Note: If you are colorblind, you may want to quickly click through the various zones to confirm the wounds on them, or change your game/monitor's color settings in such a way that you are able to distinguish between unwounded, lightly wounded, and heavily wounded limbs on the paper doll.

We have a pretty nasty set of leg wounds and a fracture. Once we bandage (or tourniquet) the wounds, we can splint the fracture.

Now that you know the wounds you are dealing with, you can address them. Limbs can be immediately addressed by using a tourniquet on them. Torso or head will need to be bandaged. Make smart use of the resources at your disposal: if you only have one tourniquet, use it on the most-wounded limb to address all of that bleeding at once. Remember: if you're treating someone else, you use their supplies first (default setting), so you potentially have access to an extra tourniquet and so on.

Field Dressings will generally close a wound in fewer applications than Quikclot, but they fall off much faster. It may be preferable to use Field Dressings to rapidly close a major wound (thus avoiding significant blood loss) while reserving the Quikclot for use on minor injuries to keep those sealed for longer. Keep this in mind when deciding what to apply and where. Sometimes, though, you'll only have one or the other, and you'll have to make do with what you have remaining. The most important thing is to apply bandages quickly rather than trying to calculate the most optimal distribution of bandages to wounds.

Once you take care of bleeding, you can address fractures. Fractures are treated with splints in the same tab that you apply bandages or tourniquets.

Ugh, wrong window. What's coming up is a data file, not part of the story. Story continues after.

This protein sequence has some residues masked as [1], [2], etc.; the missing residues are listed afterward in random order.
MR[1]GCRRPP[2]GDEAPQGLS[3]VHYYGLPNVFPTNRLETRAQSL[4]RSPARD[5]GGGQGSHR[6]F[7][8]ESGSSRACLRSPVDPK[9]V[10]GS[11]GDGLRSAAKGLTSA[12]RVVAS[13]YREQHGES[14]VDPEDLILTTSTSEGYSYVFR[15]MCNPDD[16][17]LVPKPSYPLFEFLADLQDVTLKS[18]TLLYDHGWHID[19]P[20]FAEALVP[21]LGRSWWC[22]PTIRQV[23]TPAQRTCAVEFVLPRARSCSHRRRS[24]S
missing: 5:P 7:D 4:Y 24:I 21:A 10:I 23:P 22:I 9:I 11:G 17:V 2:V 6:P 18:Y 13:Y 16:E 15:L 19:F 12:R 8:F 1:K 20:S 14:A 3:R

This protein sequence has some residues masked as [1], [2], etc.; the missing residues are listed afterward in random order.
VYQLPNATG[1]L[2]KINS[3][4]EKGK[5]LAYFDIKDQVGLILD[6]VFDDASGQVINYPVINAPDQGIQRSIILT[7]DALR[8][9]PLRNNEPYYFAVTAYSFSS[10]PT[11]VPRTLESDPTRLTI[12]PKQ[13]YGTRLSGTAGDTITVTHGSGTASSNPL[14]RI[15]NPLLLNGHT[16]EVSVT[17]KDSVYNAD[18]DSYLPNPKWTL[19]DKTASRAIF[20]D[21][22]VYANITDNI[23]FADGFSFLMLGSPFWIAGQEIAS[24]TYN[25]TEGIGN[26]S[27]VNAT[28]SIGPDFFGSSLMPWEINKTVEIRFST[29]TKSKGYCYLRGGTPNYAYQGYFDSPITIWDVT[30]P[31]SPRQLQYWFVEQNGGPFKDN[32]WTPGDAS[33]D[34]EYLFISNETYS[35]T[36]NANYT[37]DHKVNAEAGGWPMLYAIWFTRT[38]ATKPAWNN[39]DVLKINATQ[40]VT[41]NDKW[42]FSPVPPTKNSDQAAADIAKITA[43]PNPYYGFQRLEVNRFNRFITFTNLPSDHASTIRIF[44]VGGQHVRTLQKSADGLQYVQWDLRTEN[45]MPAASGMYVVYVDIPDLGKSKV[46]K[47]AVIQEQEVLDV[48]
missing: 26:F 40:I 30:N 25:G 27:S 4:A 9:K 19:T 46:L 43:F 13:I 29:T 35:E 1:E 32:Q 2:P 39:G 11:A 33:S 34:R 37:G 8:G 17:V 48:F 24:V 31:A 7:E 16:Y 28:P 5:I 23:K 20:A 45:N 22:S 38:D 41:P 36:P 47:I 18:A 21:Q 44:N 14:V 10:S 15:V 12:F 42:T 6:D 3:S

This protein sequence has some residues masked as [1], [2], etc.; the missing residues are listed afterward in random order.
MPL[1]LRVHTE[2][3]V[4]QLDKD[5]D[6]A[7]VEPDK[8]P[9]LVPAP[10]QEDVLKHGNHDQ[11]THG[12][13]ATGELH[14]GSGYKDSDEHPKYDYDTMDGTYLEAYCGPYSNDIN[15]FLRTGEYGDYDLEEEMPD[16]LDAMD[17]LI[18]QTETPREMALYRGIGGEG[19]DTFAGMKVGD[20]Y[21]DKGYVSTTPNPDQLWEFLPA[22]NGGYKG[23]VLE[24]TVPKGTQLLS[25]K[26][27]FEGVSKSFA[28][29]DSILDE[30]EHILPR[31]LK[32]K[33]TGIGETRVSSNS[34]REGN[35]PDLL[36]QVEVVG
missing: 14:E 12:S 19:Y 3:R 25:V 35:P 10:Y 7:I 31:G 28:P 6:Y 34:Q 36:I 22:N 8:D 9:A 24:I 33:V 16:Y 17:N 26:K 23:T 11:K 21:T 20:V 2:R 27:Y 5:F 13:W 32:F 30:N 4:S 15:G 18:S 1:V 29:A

Finally, remember to remove the tourniquet once the wounds have been bandaged. Leaving a tourniquet on too long causes pain to accumulate that can ultimately knock the casualty out, so don't forget to take it off. However, it could be left on a casualty (especially an unconscious one) to conserve bandages if necessary.

Since we've lost a large amount of blood (more than “lost a lot of blood”), we might choose to forego treating pain.

Pain doesn't generally kill, but bleeding does. Now that bleeding has been addressed, you can make the decision whether or not to treat the pain. Pain induces aim sway that can make fighting difficult, so it's generally desirable to treat it when possible. However, the deciding factor is heart rate. If your heart rate is too low, you risk falling unconscious by dosing yourself with morphine, because it lowers your heart rate as a side effect.

In general, it is safe to administer morphine when you haven't “lost a lot of blood.” Your heart rate will be nominal or elevated and the morphine is unlikely to put your heart rate under the conscious threshold. If you hear your heart beat (audibly, it's a sound effect) at all, do not administer morphine. If you begin to hear your heart beat after administering morphine, inform your team leader and/or a medic immediately.

Once you're done treating yourself or the casualty, you should immediately return to a protective posture. Even if there are others in need of treatment, remember that someone needs to be on security. Unless another casualty is going to die because you don't help them, you should be on security since you've already spent some time treating yourself or another.

All the usual things apply: prioritize cover over concealment, watch your spacing within your team, and maintain all-around three-dimensional defense. If you have a critical weapon system (the automatic rifle, the anti-tank launcher, a marksman rifle, etc) try to deploy that in a location that addresses the enemy's most likely or most dangerous course of action. If you need help deciding where to go, ask your team leader. However, it could be your team leader who is unconscious, so being able to make these determinations on your own (or with the aid of those around you) is a definite advantage.

This incredibly advanced medic, upon arrival to the team, immediately goes around the security perimeter to treat any wounded rather than making you go to them.